New York City

State lawmakers call for borough reps on MTA Board

January 30, 2020 David Brand
MTA board

A pair of lawmakers from Queens and Brooklyn have sponsored a bill that would add representatives from each of the five boroughs to the MTA board, potentially codifying a proposal from a candidate for Queens borough president ahead of the March 24 special election. 

Queens Assemblymember Aravella Simotas and Brooklyn State Sen. Andrew Gounardes introduced legislation to enable each New York City borough president to appoint one MTA board member on Jan. 24, a few days after Councilmember Costa Constantinides suggested the plan on the campaign trail. 

County executives from seven counties outside New York City currently appoint one representative each to the 21-member MTA board. The mayor of New York City appoints four others. But borough presidents — the equivalent of county executives in New York’s other 57 counties — have no role in the appointment process, though New York City accounts for the vast majority of MTA customers.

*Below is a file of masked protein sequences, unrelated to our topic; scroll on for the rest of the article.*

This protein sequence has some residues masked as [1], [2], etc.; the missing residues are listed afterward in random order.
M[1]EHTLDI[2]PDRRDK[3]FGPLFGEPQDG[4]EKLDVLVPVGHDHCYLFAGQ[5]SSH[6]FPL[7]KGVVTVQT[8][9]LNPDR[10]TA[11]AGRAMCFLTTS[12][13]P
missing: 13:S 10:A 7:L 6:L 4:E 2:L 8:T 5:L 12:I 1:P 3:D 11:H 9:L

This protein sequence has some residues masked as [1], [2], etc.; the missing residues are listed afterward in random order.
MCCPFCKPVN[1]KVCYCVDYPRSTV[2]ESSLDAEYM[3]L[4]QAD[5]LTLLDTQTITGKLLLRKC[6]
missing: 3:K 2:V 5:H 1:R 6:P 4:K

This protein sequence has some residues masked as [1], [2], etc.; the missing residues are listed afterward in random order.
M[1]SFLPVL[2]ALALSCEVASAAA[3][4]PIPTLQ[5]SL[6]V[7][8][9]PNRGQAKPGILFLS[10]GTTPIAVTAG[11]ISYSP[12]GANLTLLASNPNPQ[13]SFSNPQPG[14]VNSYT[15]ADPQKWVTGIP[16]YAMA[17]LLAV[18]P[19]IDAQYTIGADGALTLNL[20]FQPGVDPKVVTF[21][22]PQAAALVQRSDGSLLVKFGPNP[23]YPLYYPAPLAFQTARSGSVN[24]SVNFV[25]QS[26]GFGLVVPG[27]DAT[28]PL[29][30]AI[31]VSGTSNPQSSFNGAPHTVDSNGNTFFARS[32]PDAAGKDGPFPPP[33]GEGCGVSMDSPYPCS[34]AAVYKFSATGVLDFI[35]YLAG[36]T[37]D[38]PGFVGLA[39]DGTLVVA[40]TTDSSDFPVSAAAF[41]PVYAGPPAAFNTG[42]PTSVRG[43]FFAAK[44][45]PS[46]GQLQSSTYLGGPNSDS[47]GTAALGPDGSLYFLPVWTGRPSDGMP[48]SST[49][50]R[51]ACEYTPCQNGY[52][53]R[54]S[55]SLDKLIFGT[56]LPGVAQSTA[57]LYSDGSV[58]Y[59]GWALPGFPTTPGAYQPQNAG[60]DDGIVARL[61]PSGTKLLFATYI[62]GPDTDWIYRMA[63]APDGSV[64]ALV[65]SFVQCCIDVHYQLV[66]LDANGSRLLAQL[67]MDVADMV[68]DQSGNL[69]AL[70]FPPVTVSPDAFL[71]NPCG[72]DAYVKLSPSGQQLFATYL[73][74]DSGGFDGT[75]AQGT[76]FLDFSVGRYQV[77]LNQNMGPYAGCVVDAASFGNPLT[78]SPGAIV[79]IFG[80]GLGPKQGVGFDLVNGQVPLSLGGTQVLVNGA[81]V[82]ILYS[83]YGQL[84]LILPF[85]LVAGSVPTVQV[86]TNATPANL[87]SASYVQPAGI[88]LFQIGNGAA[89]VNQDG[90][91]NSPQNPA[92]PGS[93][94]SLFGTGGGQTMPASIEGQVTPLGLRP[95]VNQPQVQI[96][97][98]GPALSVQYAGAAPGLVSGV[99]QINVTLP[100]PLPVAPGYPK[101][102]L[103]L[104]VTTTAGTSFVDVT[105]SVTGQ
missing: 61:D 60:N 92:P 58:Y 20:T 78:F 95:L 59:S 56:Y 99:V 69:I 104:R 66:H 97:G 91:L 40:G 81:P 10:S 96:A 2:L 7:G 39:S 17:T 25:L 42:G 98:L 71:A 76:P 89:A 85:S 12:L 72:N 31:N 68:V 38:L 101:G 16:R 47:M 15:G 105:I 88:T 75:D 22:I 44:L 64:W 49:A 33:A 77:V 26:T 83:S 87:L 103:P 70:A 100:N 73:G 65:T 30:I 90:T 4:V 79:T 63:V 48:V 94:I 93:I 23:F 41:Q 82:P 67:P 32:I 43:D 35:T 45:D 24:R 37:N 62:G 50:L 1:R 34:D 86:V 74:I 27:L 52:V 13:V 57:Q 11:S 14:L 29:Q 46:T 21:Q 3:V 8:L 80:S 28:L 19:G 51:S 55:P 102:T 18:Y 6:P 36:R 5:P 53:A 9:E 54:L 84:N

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“Borough representation on the MTA board gives riders a voice in the choices that affect them,” Simotas said. “Riders across the city need better transit. Each borough faces unique challenges and it’s time they all have a say in the MTA’s decisions.” 

The proposal comes as Queens residents respond to the MTA’s planned overhaul of the borough’s bus network and as the MTA begins a study on reopening the LIRR Bay Ridge Branch, a dormant train line that runs from Bay Ridge to Astoria.

“We have to make reforms that will change the balance of power within the MTA to increase the influence of those most affected by our mass transit challenges, especially commuters across the boroughs,” Gounardes said. “New York City needs a voice in our own transit system.”

The MTA declined to comment on the legislation.

Constantinides praised the the bill, which he said would correct a system that “allows Putnam County to have more of a say over Queens’s mass transit system than the 2.3 million residents who live here.” 

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The bill, he added, is a step toward municipal control of the transit system, and toward a “fairer, more reliable transit network.”


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